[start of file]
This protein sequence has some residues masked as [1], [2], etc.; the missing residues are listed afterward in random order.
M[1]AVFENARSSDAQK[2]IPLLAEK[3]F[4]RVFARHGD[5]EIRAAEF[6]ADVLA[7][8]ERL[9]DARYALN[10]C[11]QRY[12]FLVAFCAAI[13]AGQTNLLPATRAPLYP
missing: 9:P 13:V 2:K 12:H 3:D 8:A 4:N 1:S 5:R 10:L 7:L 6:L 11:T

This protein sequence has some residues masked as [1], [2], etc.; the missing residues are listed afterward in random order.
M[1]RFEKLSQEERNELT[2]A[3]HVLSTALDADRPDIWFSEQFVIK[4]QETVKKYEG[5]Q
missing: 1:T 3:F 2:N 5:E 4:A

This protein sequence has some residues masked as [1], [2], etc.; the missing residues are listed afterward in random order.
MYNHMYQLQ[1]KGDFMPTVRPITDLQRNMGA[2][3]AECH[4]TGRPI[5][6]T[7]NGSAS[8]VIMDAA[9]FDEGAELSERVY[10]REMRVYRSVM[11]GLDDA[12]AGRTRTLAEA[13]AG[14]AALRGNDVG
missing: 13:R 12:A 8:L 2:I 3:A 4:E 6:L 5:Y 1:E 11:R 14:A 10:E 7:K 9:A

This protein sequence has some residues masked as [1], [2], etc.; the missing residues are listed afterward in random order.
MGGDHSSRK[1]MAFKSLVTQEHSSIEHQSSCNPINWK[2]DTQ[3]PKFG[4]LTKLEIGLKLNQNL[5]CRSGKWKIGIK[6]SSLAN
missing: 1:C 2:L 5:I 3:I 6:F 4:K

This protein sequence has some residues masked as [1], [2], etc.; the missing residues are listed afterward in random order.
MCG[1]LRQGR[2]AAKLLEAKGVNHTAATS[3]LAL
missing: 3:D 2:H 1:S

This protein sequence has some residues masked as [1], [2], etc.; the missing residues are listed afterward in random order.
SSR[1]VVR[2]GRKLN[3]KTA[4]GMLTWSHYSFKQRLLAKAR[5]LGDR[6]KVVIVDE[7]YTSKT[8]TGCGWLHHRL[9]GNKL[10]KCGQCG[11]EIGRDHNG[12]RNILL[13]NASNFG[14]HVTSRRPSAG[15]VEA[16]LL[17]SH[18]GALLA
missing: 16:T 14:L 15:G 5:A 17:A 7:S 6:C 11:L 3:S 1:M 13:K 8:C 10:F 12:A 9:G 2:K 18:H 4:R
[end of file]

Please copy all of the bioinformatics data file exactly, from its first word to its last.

This protein sequence has some residues masked as [1], [2], etc.; the missing residues are listed afterward in random order.
M[1]AVFENARSSDAQK[2]IPLLAEK[3]F[4]RVFARHGD[5]EIRAAEF[6]ADVLA[7][8]ERL[9]DARYALN[10]C[11]QRY[12]FLVAFCAAI[13]AGQTNLLPATRAPLYP
missing: 9:P 13:V 2:K 12:H 3:D 8:A 4:N 1:S 5:R 10:L 7:L 6:L 11:T

This protein sequence has some residues masked as [1], [2], etc.; the missing residues are listed afterward in random order.
M[1]RFEKLSQEERNELT[2]A[3]HVLSTALDADRPDIWFSEQFVIK[4]QETVKKYEG[5]Q
missing: 1:T 3:F 2:N 5:E 4:A

This protein sequence has some residues masked as [1], [2], etc.; the missing residues are listed afterward in random order.
MYNHMYQLQ[1]KGDFMPTVRPITDLQRNMGA[2][3]AECH[4]TGRPI[5][6]T[7]NGSAS[8]VIMDAA[9]FDEGAELSERVY[10]REMRVYRSVM[11]GLDDA[12]AGRTRTLAEA[13]AG[14]AALRGNDVG
missing: 13:R 12:A 8:L 2:I 3:A 4:E 6:L 5:Y 1:E 11:R 14:A 10:E 7:K 9:A

This protein sequence has some residues masked as [1], [2], etc.; the missing residues are listed afterward in random order.
MGGDHSSRK[1]MAFKSLVTQEHSSIEHQSSCNPINWK[2]DTQ[3]PKFG[4]LTKLEIGLKLNQNL[5]CRSGKWKIGIK[6]SSLAN
missing: 1:C 2:L 5:I 3:I 6:F 4:K

This protein sequence has some residues masked as [1], [2], etc.; the missing residues are listed afterward in random order.
MCG[1]LRQGR[2]AAKLLEAKGVNHTAATS[3]LAL
missing: 3:D 2:H 1:S

This protein sequence has some residues masked as [1], [2], etc.; the missing residues are listed afterward in random order.
SSR[1]VVR[2]GRKLN[3]KTA[4]GMLTWSHYSFKQRLLAKAR[5]LGDR[6]KVVIVDE[7]YTSKT[8]TGCGWLHHRL[9]GNKL[10]KCGQCG[11]EIGRDHNG[12]RNILL[13]NASNFG[14]HVTSRRPSAG[15]VEA[16]LL[17]SH[18]GALLA
missing: 16:T 14:L 15:G 5:A 17:A 7:S 6:C 11:L 3:S 1:M 13:K 8:C 10:F 12:A 9:G 2:K 18:H 4:R